The Friars stretched the lead to 73-52 on a Brooks dunk with just over two minutes left, and the lead topped out at 23 points on a Kale layup. With a little over a minute remaining, Davis subbed in four walk-ons, along with Alex Kellogg, and with :24 left, the coach signaled his team not to shoot and dribble out the clock. St. John's kept pressing, however, and Roberts stripped Luke Burchett and went in for a layup with three seconds left, accounting for the final 75-54 score.

This was not a particularly good Storm team. Missing Boothe and Mason, St. John's is painfully young, doesn't shoot well (35% for the game, 2-17 from three, and 6-14 from the foul line) and doesn't handle the ball or pass well (6 assists, 16 turnovers). Justin Burrell played with a full mask and was clearly bothered by it and was a non-factor with 3 points and 3 rebounds. St. John's does have a couple of nice players, though. Paris Horne is extremely quick, a pest on defense, jumps well and shoots well. He had 16 points and 4 steals. Sophomore Sean Evans is a thick 6'8 forward who uses his body well, and had 16 points on 7-9 shooting and 10 boards.

The most stunning stat was PC's bench outscoring St. John's bench by a 32-0 count. "Our bench play stands out," said Davis. "We've been talking about having eight starters. Brian McKenzie comes in and gets four rebounds in the first half and Marshon Brooks and Randall Hanke had big, strong nights for us. To be able to come up with 32 points is going to help us withstand teams' runs, even if its in the first four or five minutes. We might not have the best five guys, but all of a sudden when you take two or three of their guys out to rest them or with foul trouble, we might have the best eight of some of the teams we play this year."

PC outscored a taller Storm team 47-30 in the paint, shot well (49% for the game, 61% in the second half, and 6-18 from three) and outrebounded St. John's 40-38 after a slow start on the glass. "One thing that you might not see when you look at the stat sheet was us outrebounding St. John's, a terrific offensive rebounding team," said Davis. "We limited them to 17 offensive rebounds… we were down at least seven rebounds in the first half and for us to fight all the way back, that shows a determination on the boards, which we're going to need all year."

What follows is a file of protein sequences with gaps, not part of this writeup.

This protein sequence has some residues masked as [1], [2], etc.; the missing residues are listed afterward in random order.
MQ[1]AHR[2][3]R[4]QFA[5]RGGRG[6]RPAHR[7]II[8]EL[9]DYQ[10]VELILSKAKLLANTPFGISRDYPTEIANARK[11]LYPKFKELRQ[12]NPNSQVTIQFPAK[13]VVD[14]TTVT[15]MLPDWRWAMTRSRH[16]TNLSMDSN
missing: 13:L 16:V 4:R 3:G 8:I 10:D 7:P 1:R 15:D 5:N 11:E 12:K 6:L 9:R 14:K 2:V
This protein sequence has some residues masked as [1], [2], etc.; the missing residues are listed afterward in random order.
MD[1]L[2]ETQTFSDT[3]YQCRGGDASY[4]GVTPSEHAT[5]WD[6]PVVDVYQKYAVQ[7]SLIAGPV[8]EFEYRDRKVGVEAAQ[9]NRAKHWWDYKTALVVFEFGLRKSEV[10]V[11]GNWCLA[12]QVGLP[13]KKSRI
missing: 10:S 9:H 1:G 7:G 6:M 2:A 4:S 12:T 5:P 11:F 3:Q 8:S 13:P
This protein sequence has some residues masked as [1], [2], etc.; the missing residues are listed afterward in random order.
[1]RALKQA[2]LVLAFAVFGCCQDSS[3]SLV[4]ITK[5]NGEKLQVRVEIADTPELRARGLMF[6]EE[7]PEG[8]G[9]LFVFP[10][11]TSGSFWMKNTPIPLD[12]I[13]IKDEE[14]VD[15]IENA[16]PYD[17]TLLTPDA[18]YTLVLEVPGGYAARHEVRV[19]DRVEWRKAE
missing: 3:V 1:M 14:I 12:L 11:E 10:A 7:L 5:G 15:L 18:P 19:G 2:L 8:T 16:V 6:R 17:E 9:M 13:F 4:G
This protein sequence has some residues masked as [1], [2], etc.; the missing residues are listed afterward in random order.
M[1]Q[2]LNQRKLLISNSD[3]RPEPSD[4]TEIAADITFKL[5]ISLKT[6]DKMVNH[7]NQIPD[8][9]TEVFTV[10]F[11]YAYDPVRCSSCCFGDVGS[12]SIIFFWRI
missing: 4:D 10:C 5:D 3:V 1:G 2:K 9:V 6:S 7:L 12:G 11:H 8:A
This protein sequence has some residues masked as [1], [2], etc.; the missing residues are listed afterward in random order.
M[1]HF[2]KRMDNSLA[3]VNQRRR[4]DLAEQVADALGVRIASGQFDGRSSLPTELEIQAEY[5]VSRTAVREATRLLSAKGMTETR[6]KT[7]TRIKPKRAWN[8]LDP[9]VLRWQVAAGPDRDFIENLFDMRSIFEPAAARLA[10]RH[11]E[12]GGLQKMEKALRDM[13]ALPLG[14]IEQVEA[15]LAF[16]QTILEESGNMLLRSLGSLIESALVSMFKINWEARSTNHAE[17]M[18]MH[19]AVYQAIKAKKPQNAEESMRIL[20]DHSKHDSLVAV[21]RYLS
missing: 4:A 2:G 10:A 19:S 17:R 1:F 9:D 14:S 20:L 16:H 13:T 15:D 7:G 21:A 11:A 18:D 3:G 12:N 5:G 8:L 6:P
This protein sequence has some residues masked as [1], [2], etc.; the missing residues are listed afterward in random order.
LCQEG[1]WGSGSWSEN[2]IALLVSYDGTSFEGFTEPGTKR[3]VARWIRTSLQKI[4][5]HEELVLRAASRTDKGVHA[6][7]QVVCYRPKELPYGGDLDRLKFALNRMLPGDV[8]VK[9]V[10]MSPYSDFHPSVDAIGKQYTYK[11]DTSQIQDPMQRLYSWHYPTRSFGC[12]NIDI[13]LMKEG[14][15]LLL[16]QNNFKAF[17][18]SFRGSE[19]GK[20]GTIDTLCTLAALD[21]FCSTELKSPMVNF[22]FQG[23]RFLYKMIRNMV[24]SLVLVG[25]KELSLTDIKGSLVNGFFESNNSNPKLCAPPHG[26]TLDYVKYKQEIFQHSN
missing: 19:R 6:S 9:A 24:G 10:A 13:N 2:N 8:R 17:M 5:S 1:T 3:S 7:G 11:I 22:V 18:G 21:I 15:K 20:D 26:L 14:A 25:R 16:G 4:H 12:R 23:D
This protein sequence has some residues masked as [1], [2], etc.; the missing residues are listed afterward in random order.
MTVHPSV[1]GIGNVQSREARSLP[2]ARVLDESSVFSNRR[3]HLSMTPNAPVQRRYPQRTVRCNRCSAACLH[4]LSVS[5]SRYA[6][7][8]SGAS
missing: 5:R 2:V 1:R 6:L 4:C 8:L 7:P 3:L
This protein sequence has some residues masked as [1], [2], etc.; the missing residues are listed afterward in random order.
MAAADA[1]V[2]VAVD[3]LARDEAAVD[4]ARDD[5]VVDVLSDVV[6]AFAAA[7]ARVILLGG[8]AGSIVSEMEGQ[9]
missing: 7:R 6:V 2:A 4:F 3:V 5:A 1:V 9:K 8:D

Randall Hanke had his most active game of the season, leading the way with 17 points on 7-10 shooting, and fellow center Jonathan Kale chipped in with 10 points on 5-7 shooting. Sharaud Curry looked quick and comfortable with 16 points and 8 assists. "I feel pretty good for the last few weeks," said Curry. "With the Big East here, I just have to figure out my energy and my intensity level. Tonight I was able to do that. Just try to install that in the rest of the guys. We had high expectations the last few years, the talent, I think, is here. We just have to go out and play and work hard as a team and get better. I think tonight was very important. We have the opportunity to start the conference off with two good wins and defend our homer court and continue to build."

In addition, Marshon Brooks sparked PC with 15 points, and Geoff McDermott chipped in with 9 boards and 4 assists. And in another piece of welcome news, Alex Kellogg logged seven minutes in his first action since the Brown game. And Keno Davis joined Gordie Chiesa and Rick Barnes as the only Friar coaches to win their Big East debuts.

"It's nice to be 1-0 and at the top of the league. This team needs to be able to play pressure-free," said Davis. "They can't worry about what people are saying about our chances, that we can't play in the top division of the Big East or we can't beat the best. We know we can, we just have to keep getting better. But it might take some pressure off of us if we get a couple of wins to start with. Every time you do that, your team will play with less pressure because they'll feel its us against everybody else, and those shots will start to drop a little easier, not worried that you need this shot. Just focus on what you need to do. And there's no question in my mind that we're so much better than we were when we opened the season against Northeastern. It's dramatic."

PC returns to action on Saturday with a 7:00 game at the Dunk against DePaul. Happy New Year Friar fans!